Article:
The Implications of Destiny and Dharma in the Mahabharata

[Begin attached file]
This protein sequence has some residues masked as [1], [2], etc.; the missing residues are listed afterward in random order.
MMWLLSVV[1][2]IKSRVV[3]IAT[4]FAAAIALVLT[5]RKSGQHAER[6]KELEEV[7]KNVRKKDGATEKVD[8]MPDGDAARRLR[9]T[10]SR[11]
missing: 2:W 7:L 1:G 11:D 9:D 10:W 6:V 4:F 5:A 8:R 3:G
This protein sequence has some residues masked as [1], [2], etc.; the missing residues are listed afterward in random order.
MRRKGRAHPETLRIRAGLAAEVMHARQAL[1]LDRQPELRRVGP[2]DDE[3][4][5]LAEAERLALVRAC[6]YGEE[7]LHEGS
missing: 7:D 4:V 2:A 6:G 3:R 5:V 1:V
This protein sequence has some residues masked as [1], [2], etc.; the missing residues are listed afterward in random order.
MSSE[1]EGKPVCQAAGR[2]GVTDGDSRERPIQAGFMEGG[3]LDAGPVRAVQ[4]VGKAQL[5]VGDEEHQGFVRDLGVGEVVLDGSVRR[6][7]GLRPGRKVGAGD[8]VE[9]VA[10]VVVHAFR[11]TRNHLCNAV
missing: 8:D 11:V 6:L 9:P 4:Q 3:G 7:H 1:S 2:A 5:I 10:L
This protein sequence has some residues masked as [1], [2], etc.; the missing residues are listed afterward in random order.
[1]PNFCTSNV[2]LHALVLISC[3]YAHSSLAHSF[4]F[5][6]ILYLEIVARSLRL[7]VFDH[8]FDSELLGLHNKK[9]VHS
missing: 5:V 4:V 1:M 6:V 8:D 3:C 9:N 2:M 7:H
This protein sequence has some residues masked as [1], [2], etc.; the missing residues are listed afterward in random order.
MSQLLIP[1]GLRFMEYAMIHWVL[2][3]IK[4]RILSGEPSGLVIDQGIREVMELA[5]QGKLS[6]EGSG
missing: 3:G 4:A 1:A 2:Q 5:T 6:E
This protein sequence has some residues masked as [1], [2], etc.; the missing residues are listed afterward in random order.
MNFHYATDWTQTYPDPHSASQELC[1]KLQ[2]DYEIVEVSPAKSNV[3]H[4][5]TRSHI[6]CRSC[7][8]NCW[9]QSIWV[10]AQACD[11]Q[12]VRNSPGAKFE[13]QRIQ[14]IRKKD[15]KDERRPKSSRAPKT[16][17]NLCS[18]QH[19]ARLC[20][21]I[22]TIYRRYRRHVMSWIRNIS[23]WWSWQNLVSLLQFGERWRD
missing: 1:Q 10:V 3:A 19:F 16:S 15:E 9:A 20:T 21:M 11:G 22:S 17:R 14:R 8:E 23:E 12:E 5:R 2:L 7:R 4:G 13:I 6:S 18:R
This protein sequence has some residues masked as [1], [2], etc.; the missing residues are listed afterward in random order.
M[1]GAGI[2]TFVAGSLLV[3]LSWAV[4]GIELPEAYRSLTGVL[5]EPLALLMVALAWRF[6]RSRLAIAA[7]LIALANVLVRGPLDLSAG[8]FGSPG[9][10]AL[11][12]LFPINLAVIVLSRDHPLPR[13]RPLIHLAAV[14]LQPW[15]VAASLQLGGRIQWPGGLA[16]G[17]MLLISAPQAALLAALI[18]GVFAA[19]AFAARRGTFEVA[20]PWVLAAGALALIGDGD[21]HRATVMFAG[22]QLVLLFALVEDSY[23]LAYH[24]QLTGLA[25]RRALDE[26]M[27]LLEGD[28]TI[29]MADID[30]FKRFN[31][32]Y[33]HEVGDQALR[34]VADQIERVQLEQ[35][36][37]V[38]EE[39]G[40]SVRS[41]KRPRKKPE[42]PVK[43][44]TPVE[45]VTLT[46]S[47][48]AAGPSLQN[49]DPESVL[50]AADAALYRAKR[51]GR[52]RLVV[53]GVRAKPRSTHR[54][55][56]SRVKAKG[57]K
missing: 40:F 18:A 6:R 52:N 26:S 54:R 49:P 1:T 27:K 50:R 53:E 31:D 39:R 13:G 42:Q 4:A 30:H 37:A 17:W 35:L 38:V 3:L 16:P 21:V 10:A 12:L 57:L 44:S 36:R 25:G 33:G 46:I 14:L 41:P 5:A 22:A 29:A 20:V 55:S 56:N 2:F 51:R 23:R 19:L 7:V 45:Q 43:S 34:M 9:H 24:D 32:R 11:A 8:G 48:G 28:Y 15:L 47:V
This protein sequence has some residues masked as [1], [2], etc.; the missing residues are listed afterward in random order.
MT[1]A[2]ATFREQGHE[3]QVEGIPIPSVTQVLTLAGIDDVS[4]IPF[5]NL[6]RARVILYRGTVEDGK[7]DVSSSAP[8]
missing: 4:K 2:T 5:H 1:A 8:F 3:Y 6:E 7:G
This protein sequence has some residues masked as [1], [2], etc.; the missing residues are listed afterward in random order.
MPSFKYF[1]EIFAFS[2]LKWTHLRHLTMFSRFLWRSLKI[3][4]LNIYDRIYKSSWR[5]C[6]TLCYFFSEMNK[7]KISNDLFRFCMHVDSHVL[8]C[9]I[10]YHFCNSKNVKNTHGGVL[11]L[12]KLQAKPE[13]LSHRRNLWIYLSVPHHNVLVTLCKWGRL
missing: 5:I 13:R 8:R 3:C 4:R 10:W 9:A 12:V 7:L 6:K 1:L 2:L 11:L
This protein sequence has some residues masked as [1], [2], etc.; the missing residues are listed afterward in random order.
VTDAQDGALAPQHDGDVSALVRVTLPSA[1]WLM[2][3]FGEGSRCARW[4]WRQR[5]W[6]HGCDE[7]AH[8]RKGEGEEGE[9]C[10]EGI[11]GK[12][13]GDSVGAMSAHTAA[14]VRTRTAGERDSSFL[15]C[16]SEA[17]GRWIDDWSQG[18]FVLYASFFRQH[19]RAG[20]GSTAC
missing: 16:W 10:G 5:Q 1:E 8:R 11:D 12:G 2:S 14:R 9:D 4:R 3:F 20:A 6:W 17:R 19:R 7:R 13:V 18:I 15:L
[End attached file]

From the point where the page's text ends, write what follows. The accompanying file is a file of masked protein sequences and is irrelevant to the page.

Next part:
The Mahabharata is one of the two great Indian epics, the other being the Ramayana. Composed in Sanskrit, it embodies the quintessential definition of the word epic with length of roughly 90,000 verses and a clearly defined hero upon whom his tribe depends. The hero of the Mahabharata is Yudhishthira, the son of Dharma and leader of the Pandavas. This hero, as is true of many epics, must fight heroic battles against an anti-hero, the role of which in the Mahabharata is played by Duryodhana, the leader of the Kurus. Complicating this struggle between good and evil is the fact that these two sides do not begin as sworn enemies but are rather kinsmen. While the conventions used are traditionally epic, the work takes on a uniquely Indian tone as the struggle between the Pandavas and the Kurus is further muddled by issues of destiny and dharma. These two themes surface repeatedly throughout the Mahabharata culminating in an exchange between King Dhritarashtra and his subjects as he requests that they allow him to resign from the kingship to live out his days in the forest. In William Buck’s retelling of the epic, his subjects accept his resignation and stand in agreement that his sons died not because he was a poor ruler, but...
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